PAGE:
October 1, 2018, by Claire Henson
The Windrush Legacy: Struggle, resilience and transformation
2018 marks the 70th anniversary of the arrival of the ship Empire Windrush into Essex’s Tilbury Dock in June 1948, carrying nearly 500 passengers migrating to England from the West Indies.
In the following blog, written by Professor Cecile Wright, Lenford Vassell and Dr Val Watson, we introduce the Windrush Legacy – by outlining some of the ways that people encouraged and sponsored by UK governments to move to the UK from the Caribbean were received and responded to their reception.
This blog has been written for Black History Month 2018. Our BHM18 celebrations at the University of Nottingham aim to acknowledge that Black History is being made every day.
The University of Nottingham is celebrating Black History Month with a number of events and celebrations throughout October 2018. Find out more.
There has been a small black presence in the United Kingdom since Roman Times. This was entirely African. The Black Caribbean presence became prominent in the 1950s and 1960s as immigrants from that region vastly increased in numbers. They settled in major cities – including in Nottingham.
The twofold causes of low living standards in the Caribbean and available jobs in the UK combined with the fact that Black British Caribbeans were, in effect, British citizens until the colonies gained independence resulted in this immigration.
Post war UK governments also encouraged and sponsored people from the Caribbean to come to the UK to fill jobs in the newly created NHS and recently nationalised industries.
- Employers gained a flexible, young low cost work force;
- Many in the general population were less positive.
Racist name calling and shunning of black people meant they lived close to each other in inner cities. Racism was not illegal until the Race Discrimination Act of 1968. Indeed, the first ‘race riot’ in contemporary Britain, involving the newly arrived migrants, occurred in St Ann’s, Nottingham in 1958.
As labour demand was less marked after the 1960’s there were increasing calls for “repatriation” and a succession of immigration Acts were passed to cut immigration from the Commonwealth.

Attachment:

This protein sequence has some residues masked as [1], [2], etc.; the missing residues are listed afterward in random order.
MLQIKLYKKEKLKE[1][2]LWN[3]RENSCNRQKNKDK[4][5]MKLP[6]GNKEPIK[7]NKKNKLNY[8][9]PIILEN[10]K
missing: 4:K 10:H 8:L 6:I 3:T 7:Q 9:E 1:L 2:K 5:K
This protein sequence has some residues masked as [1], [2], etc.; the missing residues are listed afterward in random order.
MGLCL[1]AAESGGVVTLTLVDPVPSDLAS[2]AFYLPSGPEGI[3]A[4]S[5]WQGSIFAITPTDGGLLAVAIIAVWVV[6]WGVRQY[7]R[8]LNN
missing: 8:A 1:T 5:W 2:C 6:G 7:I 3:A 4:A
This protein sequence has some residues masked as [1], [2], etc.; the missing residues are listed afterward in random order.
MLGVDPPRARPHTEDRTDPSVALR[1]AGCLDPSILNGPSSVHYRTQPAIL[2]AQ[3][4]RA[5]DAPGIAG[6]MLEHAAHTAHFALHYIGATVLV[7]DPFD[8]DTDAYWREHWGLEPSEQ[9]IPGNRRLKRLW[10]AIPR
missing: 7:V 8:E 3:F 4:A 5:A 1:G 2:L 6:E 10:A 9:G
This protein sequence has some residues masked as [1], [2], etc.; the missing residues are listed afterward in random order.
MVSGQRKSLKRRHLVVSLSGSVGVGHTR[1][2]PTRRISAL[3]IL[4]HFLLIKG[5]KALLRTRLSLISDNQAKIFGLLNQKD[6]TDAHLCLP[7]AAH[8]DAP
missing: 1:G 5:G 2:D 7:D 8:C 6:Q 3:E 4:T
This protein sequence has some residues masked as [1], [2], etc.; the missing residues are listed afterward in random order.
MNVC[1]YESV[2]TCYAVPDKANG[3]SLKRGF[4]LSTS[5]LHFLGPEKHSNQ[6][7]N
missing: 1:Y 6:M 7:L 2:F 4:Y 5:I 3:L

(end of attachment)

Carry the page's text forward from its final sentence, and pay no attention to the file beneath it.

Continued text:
With the rise in unemployment in the 1970s scapegoatism increased and stereotypical labelling involving drugs, crime, and so forth became pronounced.
Response of the immigrant black Caribbean first generation
Many communities established “West Indian Community Centres”. These provided advice, support, welfare, leisure and cultural events. Weddings and funeral wakes are still frequent, as are communal carnivals. Social/community capital projects based in these centres established credit unions as new arrivals found it difficult to access financial services. These centres also provided a place for socialising without the racial hostility elsewhere – e. g pubs.
These centres were quickly used as supplementary schools. These were a response to the largely negative experience black children had in mainstream schooling. The aim was to improve children’s self-esteem and create an ethos of approval.
Caribbean immigrants also established their own churches. Non-conformism gave a sense of stability, belonging and comfort. Black churches also provide culturally sensitive spaces.
The resilience of the Windrush generation and their descendants, depended greatly on this combination of community centres, self-help schools, churches, and community financial support.
The recent “Windrush Scandal” signals the continuance of the need for the African Caribbean community to maintain their resilience and draw on their own resources and support. This has been vital for the whole of the 70 years.
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